Using Social Media to promote your consulting career (created 2011-08-01).
This page is moving to a new website.
I am leading a roundtable discussion of using Social Media to promote your consulting career. Here are some things that I plan to discuss.
I want to start with an icebreaker. When and where did you first start using the Internet? Was it email? Was it FTP? Was it the World Wide Web? Was it "Angry Birds" on your iPhone? I first started using the Internet in the early 1990s. I used email a lot, with some Gopher and FTP applications and this new fangled thing called the World Wide Web.
Also, what is the most "exotic" thing you have done on the web? I've editted a few Wikipedia pages, though I'm not sure it's all that exotic.
I then want to present a few definitions, borrowed from Wikipedia. Even if the definitions are not commonly agreed upon, they open up the floor for discussion. I follow these definitions with my subjective opinions about what represents the two key defining features in these definitions.
Web 2.0 is "Web applications that facilitate participatory information sharing, interoperability, user-centered design, and collaboration on the World Wide Web." The two key defining features of Web 2.0 are
--> ease of content creation, and
--> ease of collaboration.
Social media? "The use of web-based and mobile technologies to turn communication into interactive dialogue. Andreas Kaplan and Michael Haenlein define social media as "a group of Internet-based applications that build on the ideological and technological foundations of Web 2.0, and that allow the creation and exchange of user-generated content." The two key defining features of social media are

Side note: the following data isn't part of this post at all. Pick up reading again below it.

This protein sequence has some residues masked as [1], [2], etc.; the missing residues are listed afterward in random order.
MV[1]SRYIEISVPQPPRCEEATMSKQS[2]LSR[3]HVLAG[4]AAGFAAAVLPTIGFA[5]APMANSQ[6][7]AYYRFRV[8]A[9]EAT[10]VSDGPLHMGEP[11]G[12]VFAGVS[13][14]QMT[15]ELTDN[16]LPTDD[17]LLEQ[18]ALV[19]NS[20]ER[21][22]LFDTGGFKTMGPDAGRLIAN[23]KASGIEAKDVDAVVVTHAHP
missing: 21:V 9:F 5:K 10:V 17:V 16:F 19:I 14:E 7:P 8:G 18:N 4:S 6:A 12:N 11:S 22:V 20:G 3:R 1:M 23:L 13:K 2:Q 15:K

--> building a network of friends, connections, or followers, and
--> bi-directional commentary.
A blog "(a blend of the term web log) is a type of website or part of a website. Blogs are usually maintained by an individual with regular entries of commentary, descriptions of events, or other material such as graphics or video. Entries are commonly displayed in reverse-chronological order. Blog can also be used as a verb, meaning to maintain or add content to a blog. Most blogs are interactive, allowing visitors to leave comments and even message each other via widgets on the blogs and it is this interactivity that distinguishes them from other static websites." The two key features of a blog are
--> primary ordering of content by date, and
--> open commentary from your audience.
A webinar is "a presentation, lecture, workshop or seminar that is transmitted over the Web, specifically a portmanteau of web & seminar, to describe a specific type of web conference. Some argue that webinars might be one-way, from the speaker to the audience with limited audience interaction, so one-way broadcasts are perhaps more accurately called webcasts. Webinars themselves may be more collaborative and include polling and question & answer sessions to allow full participation between the audience and the presenter. In some cases, the presenter may speak over a standard telephone line, while pointing out information being presented onscreen, and the audience can respond over their own telephones, speaker phones allowing the greatest comfort and convenience. There are web conferencing technologies on the market that have incorporated the use of VoIP (voice over Internet protocol) audio technology, to allow for a completely web-based communication. Depending upon the provider, webinars may provide hidden or anonymous participant functionality, making participants unaware of other participants in the same meeting." The two key features of webinars are
--> remote viewing of audio and video of your talk, and
--> ability to ask questions (usually by keyboard).